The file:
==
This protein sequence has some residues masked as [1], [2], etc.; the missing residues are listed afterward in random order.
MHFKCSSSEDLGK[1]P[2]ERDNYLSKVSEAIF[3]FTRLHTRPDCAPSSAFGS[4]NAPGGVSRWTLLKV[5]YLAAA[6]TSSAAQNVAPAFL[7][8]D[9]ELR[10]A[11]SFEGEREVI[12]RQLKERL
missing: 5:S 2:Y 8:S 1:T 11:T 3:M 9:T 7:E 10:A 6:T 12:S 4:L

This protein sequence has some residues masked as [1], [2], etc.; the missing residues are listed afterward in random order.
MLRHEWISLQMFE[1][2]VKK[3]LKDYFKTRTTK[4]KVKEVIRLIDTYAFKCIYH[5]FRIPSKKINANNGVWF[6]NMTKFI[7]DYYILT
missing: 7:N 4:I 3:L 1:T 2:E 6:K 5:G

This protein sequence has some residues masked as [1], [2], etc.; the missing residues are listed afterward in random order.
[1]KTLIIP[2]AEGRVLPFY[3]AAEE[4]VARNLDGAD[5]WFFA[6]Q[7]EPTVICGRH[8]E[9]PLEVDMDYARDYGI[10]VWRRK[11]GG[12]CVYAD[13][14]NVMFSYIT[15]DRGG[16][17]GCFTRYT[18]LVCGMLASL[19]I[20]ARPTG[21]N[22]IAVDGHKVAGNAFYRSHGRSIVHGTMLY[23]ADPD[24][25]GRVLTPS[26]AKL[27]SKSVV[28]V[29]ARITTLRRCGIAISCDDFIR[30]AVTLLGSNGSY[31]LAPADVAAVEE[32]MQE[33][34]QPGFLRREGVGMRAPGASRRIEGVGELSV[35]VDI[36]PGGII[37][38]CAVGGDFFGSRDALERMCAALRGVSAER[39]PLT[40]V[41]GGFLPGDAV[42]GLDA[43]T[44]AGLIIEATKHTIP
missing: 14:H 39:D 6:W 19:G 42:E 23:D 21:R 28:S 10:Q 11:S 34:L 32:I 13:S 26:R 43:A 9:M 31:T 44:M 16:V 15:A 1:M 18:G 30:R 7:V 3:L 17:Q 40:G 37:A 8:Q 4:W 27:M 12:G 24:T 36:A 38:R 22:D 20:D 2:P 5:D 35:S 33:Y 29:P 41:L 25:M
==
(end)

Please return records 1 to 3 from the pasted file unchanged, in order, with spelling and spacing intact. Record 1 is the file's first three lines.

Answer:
This protein sequence has some residues masked as [1], [2], etc.; the missing residues are listed afterward in random order.
MHFKCSSSEDLGK[1]P[2]ERDNYLSKVSEAIF[3]FTRLHTRPDCAPSSAFGS[4]NAPGGVSRWTLLKV[5]YLAAA[6]TSSAAQNVAPAFL[7][8]D[9]ELR[10]A[11]SFEGEREVI[12]RQLKERL
missing: 5:S 2:Y 8:S 1:T 11:T 3:M 9:T 7:E 10:A 6:T 12:S 4:L

This protein sequence has some residues masked as [1], [2], etc.; the missing residues are listed afterward in random order.
MLRHEWISLQMFE[1][2]VKK[3]LKDYFKTRTTK[4]KVKEVIRLIDTYAFKCIYH[5]FRIPSKKINANNGVWF[6]NMTKFI[7]DYYILT
missing: 7:N 4:I 3:L 1:T 2:E 6:K 5:G

This protein sequence has some residues masked as [1], [2], etc.; the missing residues are listed afterward in random order.
[1]KTLIIP[2]AEGRVLPFY[3]AAEE[4]VARNLDGAD[5]WFFA[6]Q[7]EPTVICGRH[8]E[9]PLEVDMDYARDYGI[10]VWRRK[11]GG[12]CVYAD[13][14]NVMFSYIT[15]DRGG[16][17]GCFTRYT[18]LVCGMLASL[19]I[20]ARPTG[21]N[22]IAVDGHKVAGNAFYRSHGRSIVHGTMLY[23]ADPD[24][25]GRVLTPS[26]AKL[27]SKSVV[28]V[29]ARITTLRRCGIAISCDDFIR[30]AVTLLGSNGSY[31]LAPADVAAVEE[32]MQE[33][34]QPGFLRREGVGMRAPGASRRIEGVGELSV[35]VDI[36]PGGII[37][38]CAVGGDFFGSRDALERMCAALRGVSAER[39]PLT[40]V[41]GGFLPGDAV[42]GLDA[43]T[44]AGLIIEATKHTIP
missing: 14:H 39:D 6:W 19:G 42:E 23:D 21:R 28:S 10:Q 11:S 34:L 32:I 13:S 26:R 43:A 9:M 31:T 44:M 16:V 15:A 1:M 18:G 30:R 7:V 3:L 17:Q 40:G 37:A 8:Q 4:W 27:M 12:G 24:T 36:A 38:R 22:D 20:D 2:P 5:D 35:S 33:Y 29:P 41:L 25:M